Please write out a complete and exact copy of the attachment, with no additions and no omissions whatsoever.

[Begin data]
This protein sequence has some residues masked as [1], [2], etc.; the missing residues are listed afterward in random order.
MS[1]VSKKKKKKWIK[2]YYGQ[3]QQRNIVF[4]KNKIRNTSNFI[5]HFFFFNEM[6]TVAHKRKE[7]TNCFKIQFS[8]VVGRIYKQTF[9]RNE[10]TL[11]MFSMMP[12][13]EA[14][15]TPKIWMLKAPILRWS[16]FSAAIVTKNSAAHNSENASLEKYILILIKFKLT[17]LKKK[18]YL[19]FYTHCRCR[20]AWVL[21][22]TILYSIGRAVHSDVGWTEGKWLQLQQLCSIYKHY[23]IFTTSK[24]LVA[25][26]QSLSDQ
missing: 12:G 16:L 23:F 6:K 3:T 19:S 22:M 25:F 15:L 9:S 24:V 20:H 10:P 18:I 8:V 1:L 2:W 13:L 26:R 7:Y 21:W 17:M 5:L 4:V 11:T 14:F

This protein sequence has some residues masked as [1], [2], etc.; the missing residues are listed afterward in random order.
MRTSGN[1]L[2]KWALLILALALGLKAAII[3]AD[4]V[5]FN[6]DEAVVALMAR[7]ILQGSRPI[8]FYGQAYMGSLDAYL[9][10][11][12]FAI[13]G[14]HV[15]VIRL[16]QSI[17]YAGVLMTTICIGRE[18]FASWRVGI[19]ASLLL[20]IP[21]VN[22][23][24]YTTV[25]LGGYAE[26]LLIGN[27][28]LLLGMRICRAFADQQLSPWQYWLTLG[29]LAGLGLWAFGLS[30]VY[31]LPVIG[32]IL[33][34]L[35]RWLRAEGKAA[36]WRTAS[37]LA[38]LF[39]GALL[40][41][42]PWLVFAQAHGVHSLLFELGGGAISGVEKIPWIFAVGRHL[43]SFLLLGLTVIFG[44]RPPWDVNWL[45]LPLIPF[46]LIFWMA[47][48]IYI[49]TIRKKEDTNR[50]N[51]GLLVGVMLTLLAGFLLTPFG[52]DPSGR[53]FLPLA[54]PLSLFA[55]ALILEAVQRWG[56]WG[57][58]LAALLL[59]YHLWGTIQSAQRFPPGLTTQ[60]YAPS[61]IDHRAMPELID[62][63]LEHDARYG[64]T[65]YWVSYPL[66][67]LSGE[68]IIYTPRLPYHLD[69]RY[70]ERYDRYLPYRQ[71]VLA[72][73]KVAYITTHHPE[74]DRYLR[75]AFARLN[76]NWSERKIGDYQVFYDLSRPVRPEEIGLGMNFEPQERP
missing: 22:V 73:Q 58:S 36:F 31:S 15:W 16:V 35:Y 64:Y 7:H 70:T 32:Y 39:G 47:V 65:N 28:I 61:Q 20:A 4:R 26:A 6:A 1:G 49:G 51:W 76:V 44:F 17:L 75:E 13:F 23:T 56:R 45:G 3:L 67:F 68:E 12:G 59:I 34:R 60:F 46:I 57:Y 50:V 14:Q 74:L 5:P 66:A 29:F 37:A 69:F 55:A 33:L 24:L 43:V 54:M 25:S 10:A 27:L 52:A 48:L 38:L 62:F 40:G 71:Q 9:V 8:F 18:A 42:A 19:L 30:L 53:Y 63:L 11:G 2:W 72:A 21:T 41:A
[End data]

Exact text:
This protein sequence has some residues masked as [1], [2], etc.; the missing residues are listed afterward in random order.
MS[1]VSKKKKKKWIK[2]YYGQ[3]QQRNIVF[4]KNKIRNTSNFI[5]HFFFFNEM[6]TVAHKRKE[7]TNCFKIQFS[8]VVGRIYKQTF[9]RNE[10]TL[11]MFSMMP[12][13]EA[14][15]TPKIWMLKAPILRWS[16]FSAAIVTKNSAAHNSENASLEKYILILIKFKLT[17]LKKK[18]YL[19]FYTHCRCR[20]AWVL[21][22]TILYSIGRAVHSDVGWTEGKWLQLQQLCSIYKHY[23]IFTTSK[24]LVA[25][26]QSLSDQ
missing: 12:G 16:L 23:F 6:K 3:T 19:S 22:M 25:F 15:L 9:S 24:V 20:H 10:P 18:I 8:V 1:L 2:W 13:L 26:R 7:Y 21:W 17:M 5:L 4:V 11:T 14:F

This protein sequence has some residues masked as [1], [2], etc.; the missing residues are listed afterward in random order.
MRTSGN[1]L[2]KWALLILALALGLKAAII[3]AD[4]V[5]FN[6]DEAVVALMAR[7]ILQGSRPI[8]FYGQAYMGSLDAYL[9][10][11][12]FAI[13]G[14]HV[15]VIRL[16]QSI[17]YAGVLMTTICIGRE[18]FASWRVGI[19]ASLLL[20]IP[21]VN[22][23][24]YTTV[25]LGGYAE[26]LLIGN[27][28]LLLGMRICRAFADQQLSPWQYWLTLG[29]LAGLGLWAFGLS[30]VY[31]LPVIG[32]IL[33][34]L[35]RWLRAEGKAA[36]WRTAS[37]LA[38]LF[39]GALL[40][41][42]PWLVFAQAHGVHSLLFELGGGAISGVEKIPWIFAVGRHL[43]SFLLLGLTVIFG[44]RPPWDVNWL[45]LPLIPF[46]LIFWMA[47][48]IYI[49]TIRKKEDTNR[50]N[51]GLLVGVMLTLLAGFLLTPFG[52]DPSGR[53]FLPLA[54]PLSLFA[55]ALILEAVQRWG[56]WG[57][58]LAALLL[59]YHLWGTIQSAQRFPPGLTTQ[60]YAPS[61]IDHRAMPELID[62][63]LEHDARYG[64]T[65]YWVSYPL[66][67]LSGE[68]IIYTPRLPYHLD[69]RY[70]ERYDRYLPYRQ[71]VLA[72][73]KVAYITTHHPE[74]DRYLR[75]AFARLN[76]NWSERKIGDYQVFYDLSRPVRPEEIGLGMNFEPQERP
missing: 22:V 73:Q 58:S 36:F 31:S 15:W 16:V 35:Y 64:Y 7:H 70:T 32:Y 39:G 47:V 65:N 28:I 61:Q 20:A 4:R 26:A 6:A 1:G 49:G 51:W 76:V 44:F 17:L 75:E 13:F 23:T 56:R 45:G 3:L 67:F 68:E 12:G 59:I 34:R 60:F 46:I 57:Y 50:V 14:Q 74:L 5:P 66:A 29:F 37:A 69:F 55:A 33:L 24:L 43:V 54:M 25:S 10:A 27:L 52:A 48:L 38:L 62:F 40:G 71:Q 9:V 8:F 18:A 42:A 19:L 30:L 53:Y 63:L 11:G 2:W 72:A 21:T 41:A